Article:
Grenfell by Steve McQueen
In December 2017, artist and filmmaker Steve McQueen (b. 1969, London, UK) made an artwork in response to the fire that took place earlier that year on 14 June at Grenfell Tower in North Kensington, West London. 72 people died in the tragedy. Filming the tower before it was covered with hoarding, McQueen sought to create a record so that it would not be forgotten. Grenfell is presented at Serpentine South this spring.
Following the fire, a Government Inquiry was launched that was conducted in two phases. Four years since the publication of the Phase One report, the recommendations are yet to be implemented, meaning a similar tragedy could happen again. The findings of the second and final phase of the Inquiry are due to be reported in late 2023. There is an ongoing criminal investigation.
Steve McQueen was born in West London in 1969 and studied Fine Art at Goldsmiths College where he first became interested in film. Over the last 30 years, McQueen has been influential in expanding the way in which artists work with film. He has made several feature films with many accolades, including the Academy Award for Best Film for 12 Years a Slave (2013). In 2020, he made Small Axe, an anthology film series about London’s West Indian community. As an artist, McQueen won the Turner Prize in 1999 and represented Great Britain at the Venice Biennale in 2009. McQueen’s work is held and exhibited in public museums around the world. He lives and works in London and Amsterdam.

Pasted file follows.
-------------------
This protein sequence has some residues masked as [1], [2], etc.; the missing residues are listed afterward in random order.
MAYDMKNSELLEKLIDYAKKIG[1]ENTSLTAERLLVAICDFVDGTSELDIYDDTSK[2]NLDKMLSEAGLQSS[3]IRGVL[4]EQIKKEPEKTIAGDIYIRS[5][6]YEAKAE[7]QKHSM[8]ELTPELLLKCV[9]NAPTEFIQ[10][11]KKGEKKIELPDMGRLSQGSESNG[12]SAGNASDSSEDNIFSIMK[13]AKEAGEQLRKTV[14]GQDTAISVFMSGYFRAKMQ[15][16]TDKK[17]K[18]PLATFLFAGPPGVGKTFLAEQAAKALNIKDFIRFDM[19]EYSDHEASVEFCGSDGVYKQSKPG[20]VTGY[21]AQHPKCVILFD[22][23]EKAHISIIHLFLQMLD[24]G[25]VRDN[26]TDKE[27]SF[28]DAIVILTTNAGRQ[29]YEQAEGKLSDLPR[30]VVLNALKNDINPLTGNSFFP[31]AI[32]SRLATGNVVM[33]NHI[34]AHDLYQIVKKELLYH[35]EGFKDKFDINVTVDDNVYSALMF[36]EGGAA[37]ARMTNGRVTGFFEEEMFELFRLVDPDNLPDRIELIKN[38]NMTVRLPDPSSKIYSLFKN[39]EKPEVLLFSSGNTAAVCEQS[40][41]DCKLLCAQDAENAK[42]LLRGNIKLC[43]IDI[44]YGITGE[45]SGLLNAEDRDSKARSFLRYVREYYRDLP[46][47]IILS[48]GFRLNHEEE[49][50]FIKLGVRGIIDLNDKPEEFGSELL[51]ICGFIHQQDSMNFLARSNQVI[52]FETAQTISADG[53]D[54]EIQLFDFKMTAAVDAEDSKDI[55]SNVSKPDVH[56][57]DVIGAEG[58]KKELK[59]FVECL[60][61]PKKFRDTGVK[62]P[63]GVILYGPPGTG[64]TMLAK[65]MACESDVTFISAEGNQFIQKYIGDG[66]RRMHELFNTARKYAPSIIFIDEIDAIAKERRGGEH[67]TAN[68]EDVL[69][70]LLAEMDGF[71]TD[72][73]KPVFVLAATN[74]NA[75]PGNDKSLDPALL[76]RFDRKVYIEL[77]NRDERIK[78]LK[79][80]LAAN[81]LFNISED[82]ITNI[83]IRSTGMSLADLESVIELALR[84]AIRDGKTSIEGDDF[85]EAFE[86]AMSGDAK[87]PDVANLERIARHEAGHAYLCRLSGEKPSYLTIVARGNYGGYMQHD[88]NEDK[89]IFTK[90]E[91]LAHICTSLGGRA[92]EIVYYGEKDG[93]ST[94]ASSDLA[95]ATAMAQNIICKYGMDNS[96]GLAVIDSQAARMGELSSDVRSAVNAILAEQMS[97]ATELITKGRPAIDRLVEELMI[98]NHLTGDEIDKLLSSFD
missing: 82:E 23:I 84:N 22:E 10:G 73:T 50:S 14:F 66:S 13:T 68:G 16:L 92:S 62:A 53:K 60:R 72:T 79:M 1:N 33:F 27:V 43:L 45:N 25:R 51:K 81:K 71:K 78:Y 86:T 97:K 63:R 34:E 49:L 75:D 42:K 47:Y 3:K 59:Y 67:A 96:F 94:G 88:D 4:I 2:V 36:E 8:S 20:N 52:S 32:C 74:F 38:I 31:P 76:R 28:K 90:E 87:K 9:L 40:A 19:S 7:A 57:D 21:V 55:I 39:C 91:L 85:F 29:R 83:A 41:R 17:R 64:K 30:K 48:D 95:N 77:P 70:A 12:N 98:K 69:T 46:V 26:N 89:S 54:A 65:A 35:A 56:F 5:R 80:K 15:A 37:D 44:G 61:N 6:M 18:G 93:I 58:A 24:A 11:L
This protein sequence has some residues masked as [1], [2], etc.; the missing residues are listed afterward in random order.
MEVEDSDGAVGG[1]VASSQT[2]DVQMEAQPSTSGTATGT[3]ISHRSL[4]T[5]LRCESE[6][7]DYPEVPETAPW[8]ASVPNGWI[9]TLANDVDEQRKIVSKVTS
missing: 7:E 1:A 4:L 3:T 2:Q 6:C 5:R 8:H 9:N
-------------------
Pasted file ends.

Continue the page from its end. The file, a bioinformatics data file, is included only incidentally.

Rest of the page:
After its presentation at Serpentine the work is placed in the care of Tate and the Museum of London’s Collection.